The War of 1812 - an army on our shores, the fledgling nation's independence at stake, a future in doubt. Retrace the battles and the bravery that saved the nation and birthed our "Star-Spangled Banner."
Open for Exploration
This idyllic view of the sunrise over Benedict on the Patuxent River decries the chaos of March 1812, when the British landed here to invade Washington, D.C.
BENEDICT TO BALTIMORE
Including MD 381, MD 382, US 301, MD 4, I-495, MD 202 & I-295
The British army and navy met up in Upper Marlboro along the Patuxent River. Visit Mount Calvert Historical & Archaeological Park, where you’ll find a spectacular view and access to the river, as well as exhibits. Upper Marlboro is also popular among equestrians who attend events at The Show Place Arena & Prince George’s Equestrian Center and horseback ride on miles of trails in local parks.
At Battle of Bladensburg Waterfront Park, you can see the Anacostia River Bridge, near the site where British forces crossed to attack American defenses in August 1814. In the battle’s aftermath, Rosalie Calvert volunteered slaves to bury the dead, and then collected weapons and other items. Riversdale, as her Federal-period plantation home is known, now offers docent-guided tours and is a favorite place for special events.
British forces soon marched unopposed into Washington, D.C., and burned many of the public buildings before returning to the town of Benedict to re-embark their ships. This route takes you into the Anacostia Trails Heritage Area, past College Park, Greenbelt and Beltsville. Attractions in this area range from performing arts venues and an agricultural research center to a NASA space facility and aviation museum.
Including MD 295
The War of 1812 lit up Baltimore in September 1814. Expecting to cruise into the city’s harbor with little resistance, a British fleet was instead frustrated by Lt. Col. George Armistead and his men defending Fort McHenry. Their courage was witnessed by Francis Scott Key, a lawyer who had been detained on board a cartel vessel after facilitating an American prisoner’s release. Throughout the night, the British bombarded the fort with Congreve rockets and mortar shells, but by dawn’s early light, Key saw a large American flag — measuring 42 feet by 30 feet — still waving over the fort’s ramparts.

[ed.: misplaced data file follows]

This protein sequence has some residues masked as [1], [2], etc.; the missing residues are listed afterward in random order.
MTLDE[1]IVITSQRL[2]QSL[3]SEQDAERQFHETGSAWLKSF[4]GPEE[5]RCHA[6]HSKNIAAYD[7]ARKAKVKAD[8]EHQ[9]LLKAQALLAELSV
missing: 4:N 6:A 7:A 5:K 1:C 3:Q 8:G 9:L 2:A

Visitors to the Fort McHenry National Monument and Historic Shrine can hear Key’s “Star-Spangled Banner” during a presentation at the Visitor Center and walk the ramparts of the star-shaped fort. Meanwhile, the earliest original manuscript version of Key’s poem is housed nearby at the Maryland Center for History and Culture . Also in Baltimore is the home of Star-Spangled Banner flagmaker Mary Pickersgill and the Inner Harbor-based Pride of Baltimore II, a re-creation of an 1812-era topsail schooner used by privateers as a warship to fight the British.
Just prior to the naval bombardment of Fort McHenry, about 5,000 British troops landed at Fort Howard in Baltimore County, southeast of the city, and engaged American troops in a battle on the North Point peninsula. North Point State Park’s Defenders Trail follows the route of the British as they progressed toward Baltimore before confronting the city’s defenses and being compelled to retreat.
Time your visit for the Battle of North Point “Defenders Day” re-enactment that is held at the state park in early September, followed a week later by a “Star-Spangled Banner Weekend” at Fort McHenry.
See the Star-Spangled Banner Flag House, the home where young Mary Pickersgill worked alongside others to hand sew the fifteen-star fifteen-stripe flag that flew over Fort McHenry in the Battle of Baltimore.
Fort McHenry National Monument and Historic Shrine is a Baltimore must-see destination. Scenes of the fort are described in Francis Scott Key's poem, The Star-Spangled Banner.
Hear more about the War of 1812 in Havre de Grace, Annapolis and across the Chesapeake Bay Bridge on Maryland's Eastern Shore. St. Michaels, for instance, has been called "The Town that Fooled the British" ever since a summer night in 1813 when, to misdirect a British naval bombardment, residents supposedly extinguished all of their lights and hung lanterns in trees north of town.
Baltimore’s financial district is a mix of old and modern architecture, with the highlight being Charles Center, a striking metal and glass building designed by modern architectural pioneer Ludwig Mies van der Rohe.